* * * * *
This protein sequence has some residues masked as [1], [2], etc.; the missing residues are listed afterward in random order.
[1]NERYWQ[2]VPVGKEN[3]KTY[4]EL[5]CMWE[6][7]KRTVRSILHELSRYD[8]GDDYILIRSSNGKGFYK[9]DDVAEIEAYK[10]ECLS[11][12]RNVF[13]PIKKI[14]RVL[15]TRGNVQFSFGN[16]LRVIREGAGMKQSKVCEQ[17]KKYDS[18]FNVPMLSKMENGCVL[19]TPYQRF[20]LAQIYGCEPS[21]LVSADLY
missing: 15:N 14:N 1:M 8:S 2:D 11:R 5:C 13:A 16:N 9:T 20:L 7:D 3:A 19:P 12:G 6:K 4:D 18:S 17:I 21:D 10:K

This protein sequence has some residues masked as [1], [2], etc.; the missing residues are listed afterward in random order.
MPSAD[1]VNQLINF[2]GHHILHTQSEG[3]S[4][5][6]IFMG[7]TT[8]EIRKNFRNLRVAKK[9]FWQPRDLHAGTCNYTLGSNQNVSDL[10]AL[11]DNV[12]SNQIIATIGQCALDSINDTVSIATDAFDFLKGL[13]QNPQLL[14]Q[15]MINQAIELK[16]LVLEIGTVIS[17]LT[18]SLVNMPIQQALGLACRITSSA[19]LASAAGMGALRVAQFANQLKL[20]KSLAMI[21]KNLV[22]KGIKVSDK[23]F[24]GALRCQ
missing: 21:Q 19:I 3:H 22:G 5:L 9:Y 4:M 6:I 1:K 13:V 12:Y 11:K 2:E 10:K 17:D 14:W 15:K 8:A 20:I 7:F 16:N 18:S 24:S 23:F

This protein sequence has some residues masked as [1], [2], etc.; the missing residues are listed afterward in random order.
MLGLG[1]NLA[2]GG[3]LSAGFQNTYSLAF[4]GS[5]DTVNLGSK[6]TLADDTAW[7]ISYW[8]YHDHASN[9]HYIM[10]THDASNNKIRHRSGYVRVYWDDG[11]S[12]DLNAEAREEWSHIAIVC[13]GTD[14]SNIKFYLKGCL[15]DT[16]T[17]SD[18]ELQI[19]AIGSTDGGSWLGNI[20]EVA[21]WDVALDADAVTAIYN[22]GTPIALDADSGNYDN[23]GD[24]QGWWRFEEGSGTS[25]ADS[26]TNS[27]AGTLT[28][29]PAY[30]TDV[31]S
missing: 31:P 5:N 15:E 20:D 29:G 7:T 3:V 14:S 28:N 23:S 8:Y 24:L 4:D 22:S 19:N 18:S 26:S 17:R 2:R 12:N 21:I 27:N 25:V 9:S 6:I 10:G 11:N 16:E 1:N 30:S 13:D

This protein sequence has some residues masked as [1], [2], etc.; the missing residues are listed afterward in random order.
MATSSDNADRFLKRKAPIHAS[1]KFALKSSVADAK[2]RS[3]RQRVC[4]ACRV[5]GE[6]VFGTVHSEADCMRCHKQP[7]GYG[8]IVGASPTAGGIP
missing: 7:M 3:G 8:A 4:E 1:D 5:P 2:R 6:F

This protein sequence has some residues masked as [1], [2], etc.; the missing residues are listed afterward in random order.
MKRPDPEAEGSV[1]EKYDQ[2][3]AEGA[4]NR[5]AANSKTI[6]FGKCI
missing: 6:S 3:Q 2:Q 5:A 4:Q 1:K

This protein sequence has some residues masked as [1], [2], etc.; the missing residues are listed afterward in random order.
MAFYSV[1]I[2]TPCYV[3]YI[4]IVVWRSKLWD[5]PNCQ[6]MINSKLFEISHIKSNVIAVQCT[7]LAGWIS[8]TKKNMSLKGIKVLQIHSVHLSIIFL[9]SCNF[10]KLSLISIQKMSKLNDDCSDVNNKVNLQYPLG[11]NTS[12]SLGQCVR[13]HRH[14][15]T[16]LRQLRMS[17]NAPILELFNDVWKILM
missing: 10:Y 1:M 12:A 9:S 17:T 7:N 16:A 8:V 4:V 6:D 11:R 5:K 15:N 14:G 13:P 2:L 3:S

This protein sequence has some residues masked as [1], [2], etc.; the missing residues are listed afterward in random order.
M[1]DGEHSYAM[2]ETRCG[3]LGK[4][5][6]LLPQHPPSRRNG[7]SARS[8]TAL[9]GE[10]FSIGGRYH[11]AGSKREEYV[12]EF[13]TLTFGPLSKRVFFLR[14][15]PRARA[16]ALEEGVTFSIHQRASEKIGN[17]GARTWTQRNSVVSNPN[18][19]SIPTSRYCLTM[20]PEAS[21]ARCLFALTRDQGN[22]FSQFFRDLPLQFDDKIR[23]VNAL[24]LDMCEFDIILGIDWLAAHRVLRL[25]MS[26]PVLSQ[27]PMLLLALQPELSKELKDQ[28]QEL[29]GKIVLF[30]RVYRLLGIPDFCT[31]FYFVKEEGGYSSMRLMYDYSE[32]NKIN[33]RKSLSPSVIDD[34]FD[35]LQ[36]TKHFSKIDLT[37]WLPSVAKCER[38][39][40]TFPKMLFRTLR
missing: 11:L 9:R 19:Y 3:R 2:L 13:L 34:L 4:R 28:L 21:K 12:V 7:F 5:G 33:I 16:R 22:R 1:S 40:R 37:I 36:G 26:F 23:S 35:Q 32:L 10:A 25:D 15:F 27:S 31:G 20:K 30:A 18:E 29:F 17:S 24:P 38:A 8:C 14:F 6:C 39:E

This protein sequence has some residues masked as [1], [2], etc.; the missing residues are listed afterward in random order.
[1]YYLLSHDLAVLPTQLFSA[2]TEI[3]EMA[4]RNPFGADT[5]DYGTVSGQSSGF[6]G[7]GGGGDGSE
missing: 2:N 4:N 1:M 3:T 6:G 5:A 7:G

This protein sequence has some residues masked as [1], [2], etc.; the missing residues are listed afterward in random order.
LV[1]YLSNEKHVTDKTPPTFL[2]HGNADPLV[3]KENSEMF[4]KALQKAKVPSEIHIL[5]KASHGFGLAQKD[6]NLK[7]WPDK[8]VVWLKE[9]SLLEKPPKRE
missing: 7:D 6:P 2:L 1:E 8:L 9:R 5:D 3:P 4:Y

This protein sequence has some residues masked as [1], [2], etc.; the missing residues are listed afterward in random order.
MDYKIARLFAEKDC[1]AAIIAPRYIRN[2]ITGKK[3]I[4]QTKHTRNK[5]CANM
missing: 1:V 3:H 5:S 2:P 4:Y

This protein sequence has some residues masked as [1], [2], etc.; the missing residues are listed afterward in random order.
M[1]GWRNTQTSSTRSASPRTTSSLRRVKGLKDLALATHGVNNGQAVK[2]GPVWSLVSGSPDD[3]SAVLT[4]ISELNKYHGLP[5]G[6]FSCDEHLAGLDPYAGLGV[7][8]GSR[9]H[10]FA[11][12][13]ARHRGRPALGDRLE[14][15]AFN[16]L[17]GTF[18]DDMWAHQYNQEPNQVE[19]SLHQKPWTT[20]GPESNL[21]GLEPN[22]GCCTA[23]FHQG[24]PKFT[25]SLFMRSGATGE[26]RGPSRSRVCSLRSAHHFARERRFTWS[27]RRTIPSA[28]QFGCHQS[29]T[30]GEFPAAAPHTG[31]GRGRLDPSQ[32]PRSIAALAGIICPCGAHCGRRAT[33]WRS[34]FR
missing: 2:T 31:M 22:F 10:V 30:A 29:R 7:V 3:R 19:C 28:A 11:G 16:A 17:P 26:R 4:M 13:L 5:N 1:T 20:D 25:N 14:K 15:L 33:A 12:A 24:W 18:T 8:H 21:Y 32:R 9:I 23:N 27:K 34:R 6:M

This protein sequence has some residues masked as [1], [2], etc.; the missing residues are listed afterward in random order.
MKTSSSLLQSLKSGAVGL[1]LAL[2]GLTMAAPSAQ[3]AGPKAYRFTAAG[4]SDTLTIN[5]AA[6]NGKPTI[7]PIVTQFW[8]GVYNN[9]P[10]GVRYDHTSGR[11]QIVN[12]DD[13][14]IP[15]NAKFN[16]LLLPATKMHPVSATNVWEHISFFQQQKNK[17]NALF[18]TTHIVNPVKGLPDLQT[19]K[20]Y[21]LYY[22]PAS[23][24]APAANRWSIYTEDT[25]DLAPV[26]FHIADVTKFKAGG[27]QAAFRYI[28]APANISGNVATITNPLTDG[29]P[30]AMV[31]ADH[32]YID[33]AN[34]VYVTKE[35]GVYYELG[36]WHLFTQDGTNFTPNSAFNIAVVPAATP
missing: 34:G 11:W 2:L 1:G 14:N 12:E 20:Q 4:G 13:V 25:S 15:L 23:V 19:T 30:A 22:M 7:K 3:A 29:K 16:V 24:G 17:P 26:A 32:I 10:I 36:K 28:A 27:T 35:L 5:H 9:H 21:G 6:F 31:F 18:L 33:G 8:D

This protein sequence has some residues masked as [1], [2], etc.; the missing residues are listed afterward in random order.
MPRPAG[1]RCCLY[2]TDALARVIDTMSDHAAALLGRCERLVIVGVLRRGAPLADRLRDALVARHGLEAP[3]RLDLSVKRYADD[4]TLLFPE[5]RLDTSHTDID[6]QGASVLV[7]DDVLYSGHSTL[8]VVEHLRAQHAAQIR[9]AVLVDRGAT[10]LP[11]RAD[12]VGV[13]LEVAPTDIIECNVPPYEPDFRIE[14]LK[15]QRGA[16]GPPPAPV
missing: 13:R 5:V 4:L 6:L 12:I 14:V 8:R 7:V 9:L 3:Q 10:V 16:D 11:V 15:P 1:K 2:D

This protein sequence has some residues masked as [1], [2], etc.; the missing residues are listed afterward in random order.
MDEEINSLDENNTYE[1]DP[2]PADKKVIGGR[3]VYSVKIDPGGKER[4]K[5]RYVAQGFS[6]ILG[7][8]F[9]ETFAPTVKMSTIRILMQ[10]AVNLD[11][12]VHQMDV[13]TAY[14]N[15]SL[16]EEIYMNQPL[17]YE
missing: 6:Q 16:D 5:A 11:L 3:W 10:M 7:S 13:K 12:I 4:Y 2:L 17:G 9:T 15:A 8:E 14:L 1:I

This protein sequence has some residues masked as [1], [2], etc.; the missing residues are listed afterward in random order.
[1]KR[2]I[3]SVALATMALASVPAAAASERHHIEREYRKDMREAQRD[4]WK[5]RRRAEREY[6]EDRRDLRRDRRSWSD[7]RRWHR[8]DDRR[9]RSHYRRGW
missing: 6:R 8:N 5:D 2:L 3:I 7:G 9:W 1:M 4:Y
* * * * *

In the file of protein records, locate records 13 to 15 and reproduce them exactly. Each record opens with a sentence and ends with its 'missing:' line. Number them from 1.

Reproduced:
This protein sequence has some residues masked as [1], [2], etc.; the missing residues are listed afterward in random order.
MPRPAG[1]RCCLY[2]TDALARVIDTMSDHAAALLGRCERLVIVGVLRRGAPLADRLRDALVARHGLEAP[3]RLDLSVKRYADD[4]TLLFPE[5]RLDTSHTDID[6]QGASVLV[7]DDVLYSGHSTL[8]VVEHLRAQHAAQIR[9]AVLVDRGAT[10]LP[11]RAD[12]VGV[13]LEVAPTDIIECNVPPYEPDFRIE[14]LK[15]QRGA[16]GPPPAPV
missing: 13:R 5:V 4:L 6:L 12:I 14:V 8:R 7:V 9:L 3:Q 10:V 16:D 11:V 15:P 1:K 2:D

This protein sequence has some residues masked as [1], [2], etc.; the missing residues are listed afterward in random order.
MDEEINSLDENNTYE[1]DP[2]PADKKVIGGR[3]VYSVKIDPGGKER[4]K[5]RYVAQGFS[6]ILG[7][8]F[9]ETFAPTVKMSTIRILMQ[10]AVNLD[11][12]VHQMDV[13]TAY[14]N[15]SL[16]EEIYMNQPL[17]YE
missing: 6:Q 16:D 5:A 11:L 3:W 10:M 7:S 13:K 12:I 4:Y 2:L 17:G 9:T 15:A 8:E 14:L 1:I

This protein sequence has some residues masked as [1], [2], etc.; the missing residues are listed afterward in random order.
[1]KR[2]I[3]SVALATMALASVPAAAASERHHIEREYRKDMREAQRD[4]WK[5]RRRAEREY[6]EDRRDLRRDRRSWSD[7]RRWHR[8]DDRR[9]RSHYRRGW
missing: 6:R 8:N 5:D 2:L 3:I 7:G 9:W 1:M 4:Y